The federal government recommends demolishing over 200 buildings at the site of a former Cold War-era uranium plant in southern Ohio.
Innovative Dublin Methodist Hospital Opens in January
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It’s been more than 25 years since a new hospital has opened in the Columbus area. That will change next month when Dublin Methodist Hospital begins to accept patients. The new facility is designed to reduce errors and speed treatment.
OhioHealth has been planning to build a hospital in Dublin since the late 1980s when it bought property along U.S. 33. Now after several years of construction the first patients will be admitted in early January. Registered Nurse Cheryl Herbert is the hospital’s president.
“This community is actually a bit under served in terms of services that are located close to home,” Herbert says. “Dublin Methodist is designed to be a community hospital.”
It’s also designed to help reduce medical errors that occur during treatment. The $150 million hospital has 32 examination rooms in the ER department which should cut emergency waiting room time. The rooms are arranged to speed up treatment and to reduce costs.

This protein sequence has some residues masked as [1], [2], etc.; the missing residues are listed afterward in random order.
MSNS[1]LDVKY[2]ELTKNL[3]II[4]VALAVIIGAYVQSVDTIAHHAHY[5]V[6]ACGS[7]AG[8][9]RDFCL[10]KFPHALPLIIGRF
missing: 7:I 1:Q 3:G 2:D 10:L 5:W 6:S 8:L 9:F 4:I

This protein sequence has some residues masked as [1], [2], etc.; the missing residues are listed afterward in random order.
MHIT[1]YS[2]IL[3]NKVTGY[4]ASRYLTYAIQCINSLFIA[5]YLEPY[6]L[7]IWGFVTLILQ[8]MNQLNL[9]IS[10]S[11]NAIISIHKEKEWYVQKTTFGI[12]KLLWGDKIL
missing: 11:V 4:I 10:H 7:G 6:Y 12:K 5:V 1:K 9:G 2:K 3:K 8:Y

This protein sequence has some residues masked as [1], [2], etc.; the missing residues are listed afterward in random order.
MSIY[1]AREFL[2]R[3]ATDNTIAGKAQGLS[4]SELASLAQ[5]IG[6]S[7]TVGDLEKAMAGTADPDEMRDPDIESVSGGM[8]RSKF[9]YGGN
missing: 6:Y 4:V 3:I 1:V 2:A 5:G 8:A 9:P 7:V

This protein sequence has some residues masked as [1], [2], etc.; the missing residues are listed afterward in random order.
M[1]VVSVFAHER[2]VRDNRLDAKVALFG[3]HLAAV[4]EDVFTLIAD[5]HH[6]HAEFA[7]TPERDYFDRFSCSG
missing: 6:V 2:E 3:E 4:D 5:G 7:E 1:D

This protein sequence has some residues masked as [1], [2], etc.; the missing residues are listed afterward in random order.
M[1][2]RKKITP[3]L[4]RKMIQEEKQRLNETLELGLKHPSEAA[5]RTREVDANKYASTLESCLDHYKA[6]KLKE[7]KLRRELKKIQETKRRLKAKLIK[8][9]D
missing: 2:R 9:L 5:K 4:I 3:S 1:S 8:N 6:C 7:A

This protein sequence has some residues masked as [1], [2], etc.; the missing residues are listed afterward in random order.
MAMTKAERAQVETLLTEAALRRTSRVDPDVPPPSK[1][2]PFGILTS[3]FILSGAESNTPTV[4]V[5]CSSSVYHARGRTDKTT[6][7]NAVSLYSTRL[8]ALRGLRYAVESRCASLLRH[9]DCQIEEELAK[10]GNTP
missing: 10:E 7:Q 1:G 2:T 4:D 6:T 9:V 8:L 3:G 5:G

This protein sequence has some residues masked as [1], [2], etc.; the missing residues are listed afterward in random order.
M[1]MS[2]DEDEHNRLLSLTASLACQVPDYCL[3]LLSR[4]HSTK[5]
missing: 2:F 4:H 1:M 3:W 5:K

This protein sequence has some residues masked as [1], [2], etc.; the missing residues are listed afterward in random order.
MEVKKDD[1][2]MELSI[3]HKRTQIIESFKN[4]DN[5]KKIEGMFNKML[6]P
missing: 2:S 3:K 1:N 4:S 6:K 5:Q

“They are laid out identically to one another so nurses and physicians don’t have to think twice about where to find things in the room,” Herbert says.
It’s the same with the 94 in-patient rooms in the hospital; each is laid out identically to the others. And though each is a private room, it’s large enough to accommodate family members at any time of the day or night.
“There is now overwhelming evidence that single bedded rooms both reduce medical error and help to prevent hospital acquired infections.”
And Herbert says private room patients are more likely to communicate freely with medical staff.
“Patients are actually more likely to communicate more completely with their care givers if they’re in a private room,” Herbert says. “They’re less likely to do so if they think someone they don’t know can overhear what they’re talking to their nurses and physicians about.”
Herbert says court yards and a lobby filled with trees help soften the ambiance of an otherwise traditional hospital. There’s a coffee bar where hospital registration should be. And there’s a garden walk along the inside of the building that leads to the chapel.
More high tech systems include medical records that are kept electronically. Herbert says she expects the extra costs will pay for themselves.
“What we have found out incorporating everything that we have in this building is that our construction costs are 2 percent higher than a more traditional hospital facility would be,” she says. “Those charges do not get passed along to patients. The return on that investment is that we will spend less taking care of patients who otherwise might have acquired an infection or had a medical error.
If Dublin’s population continues its rapid growth, OhioHealth officials say Dublin Methodist can be expanded from 94 to 300 rooms.